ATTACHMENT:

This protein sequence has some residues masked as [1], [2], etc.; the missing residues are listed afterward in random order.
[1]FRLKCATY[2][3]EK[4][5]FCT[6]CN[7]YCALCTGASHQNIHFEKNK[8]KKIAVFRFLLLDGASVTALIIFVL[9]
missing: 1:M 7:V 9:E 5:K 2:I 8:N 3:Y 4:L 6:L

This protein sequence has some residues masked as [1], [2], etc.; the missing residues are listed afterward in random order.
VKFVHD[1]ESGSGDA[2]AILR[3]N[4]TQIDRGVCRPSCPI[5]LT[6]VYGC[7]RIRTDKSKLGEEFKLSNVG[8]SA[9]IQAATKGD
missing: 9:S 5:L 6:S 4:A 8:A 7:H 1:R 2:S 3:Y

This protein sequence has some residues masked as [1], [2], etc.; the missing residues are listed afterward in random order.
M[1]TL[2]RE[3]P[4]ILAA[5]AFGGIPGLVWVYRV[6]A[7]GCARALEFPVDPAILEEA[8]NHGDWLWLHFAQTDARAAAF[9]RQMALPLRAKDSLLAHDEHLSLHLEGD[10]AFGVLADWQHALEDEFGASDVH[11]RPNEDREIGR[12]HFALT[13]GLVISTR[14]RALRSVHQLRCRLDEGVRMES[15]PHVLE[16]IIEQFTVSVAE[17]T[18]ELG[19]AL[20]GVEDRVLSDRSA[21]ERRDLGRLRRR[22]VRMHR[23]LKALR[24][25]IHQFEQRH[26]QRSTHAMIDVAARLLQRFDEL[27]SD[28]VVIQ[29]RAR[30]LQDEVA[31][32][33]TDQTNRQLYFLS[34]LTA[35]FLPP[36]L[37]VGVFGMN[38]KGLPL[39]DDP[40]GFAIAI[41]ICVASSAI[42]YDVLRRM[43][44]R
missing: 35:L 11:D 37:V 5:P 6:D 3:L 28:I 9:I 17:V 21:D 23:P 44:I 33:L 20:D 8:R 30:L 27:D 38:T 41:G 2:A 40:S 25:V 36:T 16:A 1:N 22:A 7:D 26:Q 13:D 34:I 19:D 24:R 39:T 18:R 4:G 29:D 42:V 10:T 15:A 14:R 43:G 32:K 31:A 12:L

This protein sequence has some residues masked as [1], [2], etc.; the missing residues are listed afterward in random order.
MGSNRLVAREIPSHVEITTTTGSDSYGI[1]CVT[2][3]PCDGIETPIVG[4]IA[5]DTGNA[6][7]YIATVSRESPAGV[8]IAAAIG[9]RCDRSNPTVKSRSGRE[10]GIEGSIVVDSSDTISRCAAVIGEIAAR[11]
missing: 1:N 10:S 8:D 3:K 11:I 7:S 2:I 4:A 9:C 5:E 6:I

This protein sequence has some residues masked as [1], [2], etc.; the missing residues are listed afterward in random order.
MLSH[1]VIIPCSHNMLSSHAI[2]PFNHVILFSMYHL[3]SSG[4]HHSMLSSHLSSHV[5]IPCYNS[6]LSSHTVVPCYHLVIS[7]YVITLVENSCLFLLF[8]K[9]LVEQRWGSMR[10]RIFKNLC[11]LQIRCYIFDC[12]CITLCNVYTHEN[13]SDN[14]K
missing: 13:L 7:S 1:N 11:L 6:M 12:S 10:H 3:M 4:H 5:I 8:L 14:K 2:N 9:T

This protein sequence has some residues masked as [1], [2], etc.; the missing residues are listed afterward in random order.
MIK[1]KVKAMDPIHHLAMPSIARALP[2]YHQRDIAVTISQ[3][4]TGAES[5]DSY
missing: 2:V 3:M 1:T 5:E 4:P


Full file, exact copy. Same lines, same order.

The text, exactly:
This protein sequence has some residues masked as [1], [2], etc.; the missing residues are listed afterward in random order.
[1]FRLKCATY[2][3]EK[4][5]FCT[6]CN[7]YCALCTGASHQNIHFEKNK[8]KKIAVFRFLLLDGASVTALIIFVL[9]
missing: 1:M 7:V 9:E 5:K 2:I 8:N 3:Y 4:L 6:L

This protein sequence has some residues masked as [1], [2], etc.; the missing residues are listed afterward in random order.
VKFVHD[1]ESGSGDA[2]AILR[3]N[4]TQIDRGVCRPSCPI[5]LT[6]VYGC[7]RIRTDKSKLGEEFKLSNVG[8]SA[9]IQAATKGD
missing: 9:S 5:L 6:S 4:A 8:A 7:H 1:R 2:S 3:Y

This protein sequence has some residues masked as [1], [2], etc.; the missing residues are listed afterward in random order.
M[1]TL[2]RE[3]P[4]ILAA[5]AFGGIPGLVWVYRV[6]A[7]GCARALEFPVDPAILEEA[8]NHGDWLWLHFAQTDARAAAF[9]RQMALPLRAKDSLLAHDEHLSLHLEGD[10]AFGVLADWQHALEDEFGASDVH[11]RPNEDREIGR[12]HFALT[13]GLVISTR[14]RALRSVHQLRCRLDEGVRMES[15]PHVLE[16]IIEQFTVSVAE[17]T[18]ELG[19]AL[20]GVEDRVLSDRSA[21]ERRDLGRLRRR[22]VRMHR[23]LKALR[24][25]IHQFEQRH[26]QRSTHAMIDVAARLLQRFDEL[27]SD[28]VVIQ[29]RAR[30]LQDEVA[31][32][33]TDQTNRQLYFLS[34]LTA[35]FLPP[36]L[37]VGVFGMN[38]KGLPL[39]DDP[40]GFAIAI[41]ICVASSAI[42]YDVLRRM[43][44]R
missing: 35:L 11:D 37:V 5:P 6:D 3:L 28:I 9:I 17:V 21:D 23:P 44:I 33:L 20:D 8:R 30:L 27:D 38:T 41:G 2:A 40:S 25:V 36:T 16:A 1:N 22:A 7:D 26:Q 13:D 34:I 19:D 24:R 39:T 18:R 4:G 29:D 42:V 10:T 15:A 14:R 43:G 32:K 31:A 12:L

This protein sequence has some residues masked as [1], [2], etc.; the missing residues are listed afterward in random order.
MGSNRLVAREIPSHVEITTTTGSDSYGI[1]CVT[2][3]PCDGIETPIVG[4]IA[5]DTGNA[6][7]YIATVSRESPAGV[8]IAAAIG[9]RCDRSNPTVKSRSGRE[10]GIEGSIVVDSSDTISRCAAVIGEIAAR[11]
missing: 1:N 10:S 8:D 3:K 11:I 7:S 2:I 4:A 9:C 5:E 6:I

This protein sequence has some residues masked as [1], [2], etc.; the missing residues are listed afterward in random order.
MLSH[1]VIIPCSHNMLSSHAI[2]PFNHVILFSMYHL[3]SSG[4]HHSMLSSHLSSHV[5]IPCYNS[6]LSSHTVVPCYHLVIS[7]YVITLVENSCLFLLF[8]K[9]LVEQRWGSMR[10]RIFKNLC[11]LQIRCYIFDC[12]CITLCNVYTHEN[13]SDN[14]K
missing: 13:L 7:S 1:N 11:L 6:M 12:S 10:H 3:M 4:H 5:I 8:L 14:K 2:N 9:T

This protein sequence has some residues masked as [1], [2], etc.; the missing residues are listed afterward in random order.
MIK[1]KVKAMDPIHHLAMPSIARALP[2]YHQRDIAVTISQ[3][4]TGAES[5]DSY
missing: 2:V 3:M 1:T 5:E 4:P